Hot on the heels of The Justice of Kings comes The Tyranny of Faith, due from Orbit on Valentine’s Day. Kirkus Reviews tells us, “While The Justice of Kings was pretty dark, this volume gets even grittier.” I know that’s just what you bloodthirsty lot were dying to hear.

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Future Treasures: Meru by S.B. Divya

Future Treasures: Meru by S.B. Divya

Meru by S.B. Divya (47North, February 1, 2023)

S.B. Divya has made a heckuva splash in just a few years. She was the co-editor (with Mur Lafferty) of the Hugo-nominated Escape Pod, and her debut novella Runtime (Tor.com, 2016) was nominated for a Nebula. Her first novel Machinehood (Saga Press, 2021) was also nominated for a Nebula last year.

Needless to say, her upcoming novel Meru is highly anticipated. A far-future thriller of a woman who attempts the impossible to prove that mankind is ready to live among the stars, it’s already been called “a thrilling combination of traditional SF space travel and forward-thinking examinations of what ‘humanity’ will mean in the future” by Library Journal, and “rich and complicated [with] plenty of jaw-dropping space scenes” (Kirkus Reviews).

Meru will be released in trade paperback by 47North early next month.

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Vintage Treasures: Citizen in Space by Robert Sheckley

Vintage Treasures: Citizen in Space by Robert Sheckley


Citizen in Space (Ace Books, December 1978). Cover by Dean Ellis

Robert Sheckley isn’t discussed much these days. But he had a towering reputation as an SF short story writer in the mid-20th Century. He sold his first story in 1951, and quickly became one of H.L. Gold’s stable of writers at Galaxy, one of the leading science fiction magazines of the 1950s.

Sheckley was a very prolific writer of satirical SF, and he produced hundreds of short stories in his career. His first collection, Untouched by Human Hands, was published by Ballantine in 1954, followed by Citizen in Space (Ballantine, 1955), Pilgrimage to Earth (Bantam, 1957) and two in 1960: Notions: Unlimited and Store of Infinity, both from Bantam.

Many of Sheckley’s best collections were reprinted in the late 70s by Ace books, which is when I discovered them. They made very entertaining reading then, and they still do today.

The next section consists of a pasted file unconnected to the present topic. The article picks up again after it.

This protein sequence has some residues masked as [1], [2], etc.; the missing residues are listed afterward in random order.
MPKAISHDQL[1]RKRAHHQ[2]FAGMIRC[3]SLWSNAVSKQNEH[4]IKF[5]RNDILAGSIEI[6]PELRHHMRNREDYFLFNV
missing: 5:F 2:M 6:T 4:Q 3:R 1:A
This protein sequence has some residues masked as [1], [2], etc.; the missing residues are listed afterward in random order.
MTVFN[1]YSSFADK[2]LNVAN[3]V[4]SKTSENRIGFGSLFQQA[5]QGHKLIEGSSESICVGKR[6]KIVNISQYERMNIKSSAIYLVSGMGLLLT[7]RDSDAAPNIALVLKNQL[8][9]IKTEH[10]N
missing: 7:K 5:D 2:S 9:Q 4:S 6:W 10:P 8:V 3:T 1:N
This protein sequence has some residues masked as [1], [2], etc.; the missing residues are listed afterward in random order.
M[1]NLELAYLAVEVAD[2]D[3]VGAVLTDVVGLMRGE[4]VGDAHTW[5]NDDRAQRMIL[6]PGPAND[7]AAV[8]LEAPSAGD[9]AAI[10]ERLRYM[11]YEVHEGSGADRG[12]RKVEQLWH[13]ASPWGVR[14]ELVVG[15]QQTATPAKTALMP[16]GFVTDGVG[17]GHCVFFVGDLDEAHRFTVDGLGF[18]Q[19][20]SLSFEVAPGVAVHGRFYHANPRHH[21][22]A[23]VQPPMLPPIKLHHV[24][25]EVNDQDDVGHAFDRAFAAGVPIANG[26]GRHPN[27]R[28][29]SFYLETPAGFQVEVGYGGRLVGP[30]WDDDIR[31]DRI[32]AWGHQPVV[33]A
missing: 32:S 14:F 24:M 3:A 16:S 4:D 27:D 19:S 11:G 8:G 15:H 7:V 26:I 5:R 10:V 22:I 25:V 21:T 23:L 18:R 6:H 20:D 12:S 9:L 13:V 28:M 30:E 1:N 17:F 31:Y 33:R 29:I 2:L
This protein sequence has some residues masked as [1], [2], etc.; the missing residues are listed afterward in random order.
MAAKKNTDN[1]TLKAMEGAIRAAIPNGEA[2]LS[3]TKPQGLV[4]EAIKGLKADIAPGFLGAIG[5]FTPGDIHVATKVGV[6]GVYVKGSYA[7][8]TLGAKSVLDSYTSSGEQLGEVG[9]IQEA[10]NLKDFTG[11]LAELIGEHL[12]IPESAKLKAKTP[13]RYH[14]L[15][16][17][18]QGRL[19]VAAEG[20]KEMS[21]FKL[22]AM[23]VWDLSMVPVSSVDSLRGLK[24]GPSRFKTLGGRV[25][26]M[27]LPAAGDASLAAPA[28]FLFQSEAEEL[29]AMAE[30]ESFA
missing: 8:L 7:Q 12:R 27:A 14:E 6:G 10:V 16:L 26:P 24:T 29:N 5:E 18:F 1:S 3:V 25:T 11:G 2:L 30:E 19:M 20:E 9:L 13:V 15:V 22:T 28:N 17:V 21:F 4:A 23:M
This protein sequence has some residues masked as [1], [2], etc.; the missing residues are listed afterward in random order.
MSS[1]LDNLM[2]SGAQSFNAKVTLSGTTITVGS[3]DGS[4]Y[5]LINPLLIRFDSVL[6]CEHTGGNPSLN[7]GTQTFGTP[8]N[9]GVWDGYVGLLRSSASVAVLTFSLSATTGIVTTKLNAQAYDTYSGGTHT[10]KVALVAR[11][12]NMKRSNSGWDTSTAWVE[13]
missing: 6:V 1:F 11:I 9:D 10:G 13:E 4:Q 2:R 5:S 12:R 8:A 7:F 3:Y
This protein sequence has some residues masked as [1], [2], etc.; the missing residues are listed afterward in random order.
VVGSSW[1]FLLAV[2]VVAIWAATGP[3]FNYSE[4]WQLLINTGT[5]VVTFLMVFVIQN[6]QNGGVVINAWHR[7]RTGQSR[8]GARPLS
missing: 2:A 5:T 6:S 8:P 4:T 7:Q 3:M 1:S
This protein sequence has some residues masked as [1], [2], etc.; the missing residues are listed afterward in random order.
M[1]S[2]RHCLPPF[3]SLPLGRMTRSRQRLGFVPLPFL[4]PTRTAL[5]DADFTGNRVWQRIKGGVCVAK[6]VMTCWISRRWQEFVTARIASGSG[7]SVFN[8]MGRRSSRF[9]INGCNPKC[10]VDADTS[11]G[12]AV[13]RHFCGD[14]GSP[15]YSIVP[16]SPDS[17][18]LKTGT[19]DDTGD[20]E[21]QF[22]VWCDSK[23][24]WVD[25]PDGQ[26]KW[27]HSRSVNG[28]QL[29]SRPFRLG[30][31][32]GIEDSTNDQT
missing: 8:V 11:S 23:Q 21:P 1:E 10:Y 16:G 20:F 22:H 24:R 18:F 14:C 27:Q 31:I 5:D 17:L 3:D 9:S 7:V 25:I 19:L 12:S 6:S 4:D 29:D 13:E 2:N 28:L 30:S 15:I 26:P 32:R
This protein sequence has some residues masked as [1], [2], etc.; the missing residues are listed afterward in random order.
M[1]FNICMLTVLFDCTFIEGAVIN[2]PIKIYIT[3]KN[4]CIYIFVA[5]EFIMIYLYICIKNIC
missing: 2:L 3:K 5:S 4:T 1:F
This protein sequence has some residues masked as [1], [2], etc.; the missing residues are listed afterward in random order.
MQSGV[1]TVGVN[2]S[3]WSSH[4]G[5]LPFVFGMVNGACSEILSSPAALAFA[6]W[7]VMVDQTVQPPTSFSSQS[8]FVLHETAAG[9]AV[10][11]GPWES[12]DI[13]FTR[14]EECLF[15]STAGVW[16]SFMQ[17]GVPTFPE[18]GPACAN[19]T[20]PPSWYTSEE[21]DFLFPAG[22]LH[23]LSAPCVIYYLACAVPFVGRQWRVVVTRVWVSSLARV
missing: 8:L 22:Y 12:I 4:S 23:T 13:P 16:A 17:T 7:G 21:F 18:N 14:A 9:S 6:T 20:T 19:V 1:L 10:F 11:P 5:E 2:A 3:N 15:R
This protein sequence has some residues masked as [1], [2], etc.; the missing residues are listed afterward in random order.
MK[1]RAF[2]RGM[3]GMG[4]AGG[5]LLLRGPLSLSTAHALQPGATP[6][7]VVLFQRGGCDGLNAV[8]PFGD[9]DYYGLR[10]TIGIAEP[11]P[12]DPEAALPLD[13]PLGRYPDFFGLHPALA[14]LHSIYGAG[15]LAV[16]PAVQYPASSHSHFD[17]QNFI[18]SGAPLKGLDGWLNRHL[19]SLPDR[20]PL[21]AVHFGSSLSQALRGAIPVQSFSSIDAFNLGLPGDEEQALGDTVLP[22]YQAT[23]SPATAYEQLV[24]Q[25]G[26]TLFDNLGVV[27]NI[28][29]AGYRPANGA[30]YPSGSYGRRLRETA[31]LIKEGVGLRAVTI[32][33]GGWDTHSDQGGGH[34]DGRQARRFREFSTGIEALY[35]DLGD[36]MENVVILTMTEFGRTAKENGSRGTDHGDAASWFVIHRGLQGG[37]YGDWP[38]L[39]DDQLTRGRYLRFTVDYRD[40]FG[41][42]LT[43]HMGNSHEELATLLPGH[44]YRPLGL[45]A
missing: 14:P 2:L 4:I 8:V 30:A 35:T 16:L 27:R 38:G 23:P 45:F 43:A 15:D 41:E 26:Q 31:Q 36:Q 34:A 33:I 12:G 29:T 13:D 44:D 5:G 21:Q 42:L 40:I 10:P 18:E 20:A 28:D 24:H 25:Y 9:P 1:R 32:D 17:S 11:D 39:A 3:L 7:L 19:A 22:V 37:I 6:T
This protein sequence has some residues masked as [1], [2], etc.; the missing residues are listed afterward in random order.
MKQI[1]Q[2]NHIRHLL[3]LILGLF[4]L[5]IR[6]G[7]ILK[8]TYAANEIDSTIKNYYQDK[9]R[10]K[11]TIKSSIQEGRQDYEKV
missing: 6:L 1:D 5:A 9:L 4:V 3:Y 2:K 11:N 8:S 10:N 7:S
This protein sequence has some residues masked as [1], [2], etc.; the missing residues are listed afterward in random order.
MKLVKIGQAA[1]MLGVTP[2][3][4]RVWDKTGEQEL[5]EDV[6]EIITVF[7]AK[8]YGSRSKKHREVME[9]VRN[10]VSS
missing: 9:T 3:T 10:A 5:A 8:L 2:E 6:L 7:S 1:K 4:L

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Horror Pervades the UK: Terror Tales Of The West Country, Edited by Paul Finch

Horror Pervades the UK: Terror Tales Of The West Country, Edited by Paul Finch

Terror Tales Of The West Country (Telos Publishing, October 31, 2022). Cover by Neil Williams

This is volume 14 in the successful ongoing series Terror Tales, a bunch of anthologies collecting horror short stories set every time in a different area of the United Kingdom. Which, all in all, appears to be a really spooky place where dark and supernatural events occur all the time.

For the present  book editor Paul Finch (an excellent horror writer himself) has chosen the West Country as a setting for fifteen tales of terror penned by as many dark fiction authors. Each story is preceded by an historical recalling of disturbing and sometimes violent horrific events which took place in the past in the various parts of the West Country. 

Truth be told the long, vivid introductions by Finch are sometimes even more interesting and engrossing than the subsequent pieces of fiction.

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New Treasures: The Dawnhounds by Sascha Stronach

New Treasures: The Dawnhounds by Sascha Stronach


The Dawnhounds (Saga Press, June 14, 2022). Cover by Bo Moore

Between online sources like Amazon and my bi-weekly trips to Barnes & Noble in nearby Geneva, IL, my book needs are generally well met. But it’s still nice to walk the aisles of a major Dealers Room, like the one at Worldcon here in Chicago last fall. I came away with a number of delightful finds (see the pic below for the bulk of my haul).

One of them was The Dawnhounds, an unusual (to say the least) debut novel by Sascha Stronach, a Māori-inspired fantasy about a murdered police officer brought back to life with a mysterious new power, and tasked with protecting her city from an insidious evil. Tamsyn Muir says it’s “Part police procedural, part queer fever dream, and part love letter to a city that doesn’t exist.”

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In 500 Words or Less: End of 2022 Round-Up!

In 500 Words or Less: End of 2022 Round-Up!


The Bone Shard Emperor, Finish, and The Kaiju Preservation Society (Orbit, Portfolio, and Tor Books)

Oh man, what a year, people. I won’t bore you with the details, but you already got a glimpse of my debut novel Catalyst, and there was additional coolness on top of that. See my bio below for the title of my first games writing publication, and some of the recent spots for my short fiction.

We’re here to talk books, though, and I’ll freely admit that I didn’t read quite as much in this back half of 2022, for reasons of being busy and sometimes very stressed. Because I figured out quickly that I was going through a period of “less reading, more Steam” I was choosy with what I read. The silver lining of which was that the books I stuck with turned out to be excellent, and I’m excited to share them below with you.